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Active Share Scores: Easy to Understand, Hard to Interpret

Testing how the measure works in practice.

The Letter of the Law Last month, the New York attorney general's office published a letter recommending that investors in actively managed stock funds consult a calculation called Active Share. It is an unusual thing for an attorney general to give such specific investment advice. Then again, New York attorneys general tend to be an unusual breed.

(Morningstar currently does not publish Active Share scores on, but will do so in the future. They are available in our institutional, Morningstar Direct product)

Active Share has the advantage of being conceptually simple. It measures how much (or little) a fund’s portfolio holdings diverge from that of its benchmark. If the fund diverges greatly, it receives a High Active Score. If it diverges little, it receives a Low Score. One needn’t know much investment math to understand the concept.

Those who use the Active Share measure universally praise high scores. They signal funds that earn their keep—funds that are truly idiosyncratic. Their managers do not take the easy path by merely tweaking a benchmark portfolio. Conversely, Low Active Share scores are condemned, particularly if they are accompanied by above-average expense ratios.

The New York attorney general’s office writes:

"Investors who choose to buy actively managed funds are choosing to pay more than they would for index funds, and therefore should seek to understand what additional value they may obtain in exchange for higher fees."

Testing the Proposition In response to the New York attorney general's press release, a trade publication called Ignites compiled two lists. One was of the 10 fund companies that have the highest average Active Share scores; the other was the 10 firms that have the lowest. (As Ignites articles are paywalled, I cannot provide an article link.) This provides the opportunity to test how the Active Share measure has fared in practice.

(The Ignites charts are incomplete, as its researchers only considered funds that had relatively high expense ratios. Thus, Vanguard and American Funds, to name two industry giants, were ineligible. But the groups serve their purposes, in that the High Active Share firms do indeed have higher scores than do the Low Active Share companies.)

For each of the 20 families, I screened for the following funds:

  1. U.S. diversified equity
  2. Oldest share class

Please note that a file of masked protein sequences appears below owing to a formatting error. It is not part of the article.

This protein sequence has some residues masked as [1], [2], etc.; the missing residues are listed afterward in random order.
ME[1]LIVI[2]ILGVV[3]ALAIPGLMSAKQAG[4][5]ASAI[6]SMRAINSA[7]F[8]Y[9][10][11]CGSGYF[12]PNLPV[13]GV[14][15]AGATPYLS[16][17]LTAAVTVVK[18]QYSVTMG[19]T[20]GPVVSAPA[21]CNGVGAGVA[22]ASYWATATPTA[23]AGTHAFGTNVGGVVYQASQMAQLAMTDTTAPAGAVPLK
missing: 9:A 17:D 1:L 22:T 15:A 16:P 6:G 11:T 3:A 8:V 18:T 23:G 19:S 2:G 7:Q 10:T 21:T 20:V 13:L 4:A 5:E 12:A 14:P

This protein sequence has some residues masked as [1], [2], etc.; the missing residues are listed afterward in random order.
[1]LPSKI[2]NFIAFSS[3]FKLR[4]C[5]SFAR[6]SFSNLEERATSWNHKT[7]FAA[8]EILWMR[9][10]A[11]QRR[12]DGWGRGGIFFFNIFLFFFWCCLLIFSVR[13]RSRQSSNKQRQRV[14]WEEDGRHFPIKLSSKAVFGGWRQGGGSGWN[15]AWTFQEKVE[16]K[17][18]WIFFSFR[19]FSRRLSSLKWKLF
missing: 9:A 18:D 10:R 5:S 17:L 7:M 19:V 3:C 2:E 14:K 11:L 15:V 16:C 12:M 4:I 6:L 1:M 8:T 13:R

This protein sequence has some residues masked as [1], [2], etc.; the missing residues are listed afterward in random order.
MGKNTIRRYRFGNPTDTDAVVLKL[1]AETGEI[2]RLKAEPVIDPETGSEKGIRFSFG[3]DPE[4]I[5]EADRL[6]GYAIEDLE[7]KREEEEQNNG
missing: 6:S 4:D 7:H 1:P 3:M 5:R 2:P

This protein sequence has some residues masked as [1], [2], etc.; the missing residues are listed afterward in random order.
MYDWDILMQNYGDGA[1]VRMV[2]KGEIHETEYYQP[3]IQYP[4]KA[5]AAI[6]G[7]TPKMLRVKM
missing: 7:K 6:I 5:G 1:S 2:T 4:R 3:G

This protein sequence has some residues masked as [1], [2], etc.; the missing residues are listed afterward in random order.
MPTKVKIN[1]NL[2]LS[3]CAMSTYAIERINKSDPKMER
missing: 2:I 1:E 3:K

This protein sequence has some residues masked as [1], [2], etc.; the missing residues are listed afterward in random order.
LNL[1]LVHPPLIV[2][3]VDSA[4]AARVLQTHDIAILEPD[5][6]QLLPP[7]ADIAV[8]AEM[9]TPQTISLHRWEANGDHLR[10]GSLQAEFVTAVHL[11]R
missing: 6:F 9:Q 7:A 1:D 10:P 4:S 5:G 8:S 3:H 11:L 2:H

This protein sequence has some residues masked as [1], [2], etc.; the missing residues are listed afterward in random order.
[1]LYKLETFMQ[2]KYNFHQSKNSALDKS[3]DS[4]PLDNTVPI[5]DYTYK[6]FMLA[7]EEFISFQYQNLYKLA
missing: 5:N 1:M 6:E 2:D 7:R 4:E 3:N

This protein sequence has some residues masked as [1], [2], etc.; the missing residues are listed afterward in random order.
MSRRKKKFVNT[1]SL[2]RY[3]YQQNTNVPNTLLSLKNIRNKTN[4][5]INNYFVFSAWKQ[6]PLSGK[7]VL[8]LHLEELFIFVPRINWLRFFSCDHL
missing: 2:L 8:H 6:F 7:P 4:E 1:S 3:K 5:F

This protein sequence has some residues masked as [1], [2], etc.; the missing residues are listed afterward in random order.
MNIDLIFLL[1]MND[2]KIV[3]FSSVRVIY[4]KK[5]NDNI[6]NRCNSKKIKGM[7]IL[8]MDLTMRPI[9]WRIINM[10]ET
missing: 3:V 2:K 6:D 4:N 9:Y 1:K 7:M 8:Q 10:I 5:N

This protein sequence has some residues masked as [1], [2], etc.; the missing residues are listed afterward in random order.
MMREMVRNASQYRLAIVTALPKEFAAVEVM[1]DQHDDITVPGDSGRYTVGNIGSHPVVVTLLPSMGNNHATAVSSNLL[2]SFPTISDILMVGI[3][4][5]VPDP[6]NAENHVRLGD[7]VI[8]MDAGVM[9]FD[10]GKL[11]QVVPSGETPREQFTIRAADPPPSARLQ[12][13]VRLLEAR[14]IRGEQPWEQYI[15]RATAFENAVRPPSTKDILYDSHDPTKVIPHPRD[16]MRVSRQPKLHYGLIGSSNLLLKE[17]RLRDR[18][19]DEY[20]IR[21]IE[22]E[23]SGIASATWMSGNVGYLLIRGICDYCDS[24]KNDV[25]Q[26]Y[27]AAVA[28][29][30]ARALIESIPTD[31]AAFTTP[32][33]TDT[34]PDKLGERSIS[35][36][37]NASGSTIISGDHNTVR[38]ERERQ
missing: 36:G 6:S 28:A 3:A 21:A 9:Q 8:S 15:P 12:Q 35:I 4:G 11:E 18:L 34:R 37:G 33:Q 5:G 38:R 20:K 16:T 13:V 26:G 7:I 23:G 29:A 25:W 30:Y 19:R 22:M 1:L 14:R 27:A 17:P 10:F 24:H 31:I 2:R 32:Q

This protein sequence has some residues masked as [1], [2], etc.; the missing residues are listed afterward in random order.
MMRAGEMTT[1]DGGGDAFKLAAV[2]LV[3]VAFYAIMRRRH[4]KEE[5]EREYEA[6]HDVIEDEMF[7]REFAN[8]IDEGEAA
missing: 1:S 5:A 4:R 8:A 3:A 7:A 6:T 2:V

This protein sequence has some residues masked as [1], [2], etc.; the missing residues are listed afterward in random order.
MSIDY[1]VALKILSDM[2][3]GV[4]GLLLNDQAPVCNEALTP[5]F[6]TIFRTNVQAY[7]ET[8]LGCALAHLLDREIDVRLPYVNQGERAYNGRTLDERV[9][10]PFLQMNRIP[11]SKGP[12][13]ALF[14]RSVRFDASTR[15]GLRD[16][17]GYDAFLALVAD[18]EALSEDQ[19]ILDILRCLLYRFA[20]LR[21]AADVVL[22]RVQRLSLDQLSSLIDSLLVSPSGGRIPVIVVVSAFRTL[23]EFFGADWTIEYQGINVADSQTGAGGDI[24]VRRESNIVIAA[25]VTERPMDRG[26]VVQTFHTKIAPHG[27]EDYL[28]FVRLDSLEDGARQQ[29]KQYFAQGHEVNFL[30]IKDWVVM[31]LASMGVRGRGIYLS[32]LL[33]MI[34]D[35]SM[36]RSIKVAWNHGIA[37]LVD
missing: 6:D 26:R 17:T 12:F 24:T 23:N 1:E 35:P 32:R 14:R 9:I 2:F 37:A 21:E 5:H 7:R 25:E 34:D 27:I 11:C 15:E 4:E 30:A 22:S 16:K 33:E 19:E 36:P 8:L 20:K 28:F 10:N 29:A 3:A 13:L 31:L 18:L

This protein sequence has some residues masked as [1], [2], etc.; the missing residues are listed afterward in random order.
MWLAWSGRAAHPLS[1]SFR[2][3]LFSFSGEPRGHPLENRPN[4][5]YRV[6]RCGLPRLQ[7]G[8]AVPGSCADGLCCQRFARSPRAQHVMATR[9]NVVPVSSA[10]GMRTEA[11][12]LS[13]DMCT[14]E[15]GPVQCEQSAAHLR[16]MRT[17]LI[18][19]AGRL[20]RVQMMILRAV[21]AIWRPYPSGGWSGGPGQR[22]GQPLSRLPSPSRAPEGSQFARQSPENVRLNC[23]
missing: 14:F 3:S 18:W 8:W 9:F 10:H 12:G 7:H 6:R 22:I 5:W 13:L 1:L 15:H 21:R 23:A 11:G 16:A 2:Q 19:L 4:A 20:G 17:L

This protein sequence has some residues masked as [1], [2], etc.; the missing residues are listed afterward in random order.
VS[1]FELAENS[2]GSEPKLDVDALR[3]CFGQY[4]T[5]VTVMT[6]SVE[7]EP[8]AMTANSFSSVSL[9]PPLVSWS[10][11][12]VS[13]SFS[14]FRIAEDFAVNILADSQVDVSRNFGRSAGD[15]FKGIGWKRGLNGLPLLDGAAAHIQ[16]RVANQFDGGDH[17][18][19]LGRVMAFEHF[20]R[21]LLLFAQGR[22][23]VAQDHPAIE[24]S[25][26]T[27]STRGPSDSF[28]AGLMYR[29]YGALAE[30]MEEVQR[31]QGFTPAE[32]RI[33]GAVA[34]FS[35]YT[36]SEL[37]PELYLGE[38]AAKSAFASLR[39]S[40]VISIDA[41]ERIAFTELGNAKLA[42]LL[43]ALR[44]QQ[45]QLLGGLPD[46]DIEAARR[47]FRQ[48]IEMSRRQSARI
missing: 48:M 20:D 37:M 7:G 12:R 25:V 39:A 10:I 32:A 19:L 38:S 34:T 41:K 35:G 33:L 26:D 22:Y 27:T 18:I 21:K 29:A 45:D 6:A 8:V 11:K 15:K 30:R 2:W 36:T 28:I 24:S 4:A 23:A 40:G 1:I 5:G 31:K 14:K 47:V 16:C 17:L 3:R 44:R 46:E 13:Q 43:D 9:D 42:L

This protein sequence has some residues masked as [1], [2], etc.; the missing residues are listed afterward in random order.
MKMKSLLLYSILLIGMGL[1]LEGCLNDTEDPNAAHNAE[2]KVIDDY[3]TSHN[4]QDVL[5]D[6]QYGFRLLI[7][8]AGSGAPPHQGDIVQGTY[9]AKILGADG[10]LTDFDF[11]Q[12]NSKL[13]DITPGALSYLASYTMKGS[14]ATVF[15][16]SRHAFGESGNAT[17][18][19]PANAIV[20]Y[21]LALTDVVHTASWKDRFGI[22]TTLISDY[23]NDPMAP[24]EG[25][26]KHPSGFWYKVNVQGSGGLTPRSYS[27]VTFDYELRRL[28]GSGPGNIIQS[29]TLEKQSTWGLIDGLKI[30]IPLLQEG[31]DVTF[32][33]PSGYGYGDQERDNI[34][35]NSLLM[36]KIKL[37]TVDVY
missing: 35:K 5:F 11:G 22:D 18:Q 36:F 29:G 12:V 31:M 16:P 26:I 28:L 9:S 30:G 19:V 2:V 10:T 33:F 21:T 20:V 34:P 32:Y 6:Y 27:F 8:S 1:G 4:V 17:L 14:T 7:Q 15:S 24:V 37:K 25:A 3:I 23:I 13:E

3. Actively managed

For each family, I computed a) the average expense ratio, b) the average trailing five-year return, c) the average category ranking for that statistic, d) the average trailing five-year standard deviation, and e) the average category ranking for that statistic. That reads like a headache, but it will seem straightforward enough when I show the results.

(Two notes. One, I eliminated international-stock funds from the study, because although the New York attorney general finds those Active Share scores to be helpful, I do not. Second, all averages are equal weighted.)

Costs More, Returns Similarly First, the expense results:

  1. High Active Share: 1.18%
  2. Low Active Share: 0.91%

For the New York attorney general, those figures indicate that the fund industry takes portfolio-manager activity into account when pricing its offerings. Funds that are run idiosyncratically tend to cost more than the cookie-cutter funds. While that is true, I suspect that the bigger factor is that firms with high Active Share scores tend to be small-company specialists, and small-cap funds typically sport large price tags.

Total returns were a wash:

  1. High Active Share: 11.67%
  2. Low Active Share: 11.62%

That rates as a modest success for High Active Share, considering that the group carried a 27-basis-point expense handicap.

Total-return category rankings were also close, but the order was reversed:

  1. High Active Share: 51
  2. Low Active Share: 48

This time, the Low Active Share funds prevailed—not that I would make much of that. The takeaway from the total-return figures is that overall, the High Active Share and Low Active Share groups landed in much the same place, both in absolute and relative terms.